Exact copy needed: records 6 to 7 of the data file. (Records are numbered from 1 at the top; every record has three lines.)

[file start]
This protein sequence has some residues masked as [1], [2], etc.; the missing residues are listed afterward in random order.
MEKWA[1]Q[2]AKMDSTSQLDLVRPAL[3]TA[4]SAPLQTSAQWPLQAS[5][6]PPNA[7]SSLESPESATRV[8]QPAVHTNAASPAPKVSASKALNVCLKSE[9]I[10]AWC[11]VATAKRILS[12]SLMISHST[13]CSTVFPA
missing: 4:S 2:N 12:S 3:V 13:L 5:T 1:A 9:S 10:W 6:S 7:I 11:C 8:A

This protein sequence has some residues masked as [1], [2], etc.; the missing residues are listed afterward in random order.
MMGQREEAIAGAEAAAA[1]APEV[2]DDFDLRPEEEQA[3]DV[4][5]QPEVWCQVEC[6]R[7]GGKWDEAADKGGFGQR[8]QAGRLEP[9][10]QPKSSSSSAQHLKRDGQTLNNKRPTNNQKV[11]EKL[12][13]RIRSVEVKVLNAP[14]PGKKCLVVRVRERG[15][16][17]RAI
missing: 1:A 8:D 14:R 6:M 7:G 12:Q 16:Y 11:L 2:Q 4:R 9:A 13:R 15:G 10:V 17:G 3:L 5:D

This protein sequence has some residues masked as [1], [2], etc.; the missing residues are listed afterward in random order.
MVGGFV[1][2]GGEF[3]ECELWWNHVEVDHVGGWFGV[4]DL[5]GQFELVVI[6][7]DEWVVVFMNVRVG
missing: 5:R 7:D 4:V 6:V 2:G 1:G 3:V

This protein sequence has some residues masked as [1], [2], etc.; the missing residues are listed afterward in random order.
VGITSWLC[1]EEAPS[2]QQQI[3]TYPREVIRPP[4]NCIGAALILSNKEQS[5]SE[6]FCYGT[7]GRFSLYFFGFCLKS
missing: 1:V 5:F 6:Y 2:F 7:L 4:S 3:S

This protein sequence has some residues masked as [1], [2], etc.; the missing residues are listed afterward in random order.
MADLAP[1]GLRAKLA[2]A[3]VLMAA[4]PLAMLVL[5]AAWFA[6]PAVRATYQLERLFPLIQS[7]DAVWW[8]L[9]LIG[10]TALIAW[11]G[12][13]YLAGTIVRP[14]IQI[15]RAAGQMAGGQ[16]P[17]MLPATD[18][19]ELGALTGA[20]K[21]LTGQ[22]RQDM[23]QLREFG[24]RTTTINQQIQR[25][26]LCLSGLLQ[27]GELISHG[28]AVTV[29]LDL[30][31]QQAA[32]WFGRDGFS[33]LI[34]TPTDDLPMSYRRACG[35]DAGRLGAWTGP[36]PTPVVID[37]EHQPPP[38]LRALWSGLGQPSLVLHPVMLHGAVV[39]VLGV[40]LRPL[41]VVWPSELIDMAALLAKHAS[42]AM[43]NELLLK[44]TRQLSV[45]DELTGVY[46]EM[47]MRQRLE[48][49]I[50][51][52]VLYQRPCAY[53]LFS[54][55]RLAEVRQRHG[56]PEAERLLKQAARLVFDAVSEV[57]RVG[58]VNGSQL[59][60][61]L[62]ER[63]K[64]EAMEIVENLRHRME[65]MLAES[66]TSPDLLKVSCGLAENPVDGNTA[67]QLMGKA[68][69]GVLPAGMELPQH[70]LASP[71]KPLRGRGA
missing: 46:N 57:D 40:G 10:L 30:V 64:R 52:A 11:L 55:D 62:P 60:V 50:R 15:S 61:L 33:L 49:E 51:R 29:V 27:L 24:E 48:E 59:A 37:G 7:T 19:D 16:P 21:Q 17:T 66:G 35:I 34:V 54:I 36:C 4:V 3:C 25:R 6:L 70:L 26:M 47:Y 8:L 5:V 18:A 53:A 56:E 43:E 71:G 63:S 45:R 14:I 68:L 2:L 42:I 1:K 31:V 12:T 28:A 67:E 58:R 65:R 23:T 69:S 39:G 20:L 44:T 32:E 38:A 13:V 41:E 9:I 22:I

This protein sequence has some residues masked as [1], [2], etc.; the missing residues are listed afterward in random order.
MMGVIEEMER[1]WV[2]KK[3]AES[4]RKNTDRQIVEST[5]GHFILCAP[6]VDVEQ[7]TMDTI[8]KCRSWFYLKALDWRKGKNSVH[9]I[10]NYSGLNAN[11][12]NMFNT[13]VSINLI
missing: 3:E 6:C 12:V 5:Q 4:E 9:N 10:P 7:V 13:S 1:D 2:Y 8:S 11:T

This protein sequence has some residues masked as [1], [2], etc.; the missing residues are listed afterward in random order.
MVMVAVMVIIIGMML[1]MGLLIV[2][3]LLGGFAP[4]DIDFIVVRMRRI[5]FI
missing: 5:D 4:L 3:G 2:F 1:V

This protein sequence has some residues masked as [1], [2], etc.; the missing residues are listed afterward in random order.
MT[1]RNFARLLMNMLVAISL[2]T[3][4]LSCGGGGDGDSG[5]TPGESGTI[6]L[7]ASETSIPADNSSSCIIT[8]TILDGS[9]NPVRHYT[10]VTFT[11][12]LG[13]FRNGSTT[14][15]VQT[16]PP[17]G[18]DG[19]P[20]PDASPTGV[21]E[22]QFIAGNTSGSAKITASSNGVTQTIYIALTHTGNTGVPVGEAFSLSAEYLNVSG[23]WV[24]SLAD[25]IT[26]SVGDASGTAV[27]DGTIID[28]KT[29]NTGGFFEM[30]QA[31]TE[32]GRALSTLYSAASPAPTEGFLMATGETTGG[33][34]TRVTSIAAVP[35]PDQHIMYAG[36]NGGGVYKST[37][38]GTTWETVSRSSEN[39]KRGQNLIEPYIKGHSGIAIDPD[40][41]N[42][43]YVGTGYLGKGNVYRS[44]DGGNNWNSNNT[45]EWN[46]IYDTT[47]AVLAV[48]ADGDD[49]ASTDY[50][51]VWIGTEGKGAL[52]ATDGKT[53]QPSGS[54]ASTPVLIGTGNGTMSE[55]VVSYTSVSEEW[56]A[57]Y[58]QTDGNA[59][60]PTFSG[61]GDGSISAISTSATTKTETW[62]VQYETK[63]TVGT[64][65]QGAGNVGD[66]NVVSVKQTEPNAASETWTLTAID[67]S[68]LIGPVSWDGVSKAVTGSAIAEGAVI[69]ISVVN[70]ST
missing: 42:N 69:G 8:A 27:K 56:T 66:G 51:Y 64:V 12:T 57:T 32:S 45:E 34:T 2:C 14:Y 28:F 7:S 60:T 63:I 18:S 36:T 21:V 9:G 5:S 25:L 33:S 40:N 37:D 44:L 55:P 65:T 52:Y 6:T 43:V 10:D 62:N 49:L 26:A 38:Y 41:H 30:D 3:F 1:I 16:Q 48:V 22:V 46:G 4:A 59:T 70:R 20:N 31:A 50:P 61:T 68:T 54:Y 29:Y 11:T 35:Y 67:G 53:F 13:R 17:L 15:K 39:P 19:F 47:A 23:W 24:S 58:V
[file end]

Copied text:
This protein sequence has some residues masked as [1], [2], etc.; the missing residues are listed afterward in random order.
MMGVIEEMER[1]WV[2]KK[3]AES[4]RKNTDRQIVEST[5]GHFILCAP[6]VDVEQ[7]TMDTI[8]KCRSWFYLKALDWRKGKNSVH[9]I[10]NYSGLNAN[11][12]NMFNT[13]VSINLI
missing: 3:E 6:C 12:V 5:Q 4:E 9:N 10:P 7:V 13:S 1:D 2:Y 8:S 11:T

This protein sequence has some residues masked as [1], [2], etc.; the missing residues are listed afterward in random order.
MVMVAVMVIIIGMML[1]MGLLIV[2][3]LLGGFAP[4]DIDFIVVRMRRI[5]FI
missing: 5:D 4:L 3:G 2:F 1:V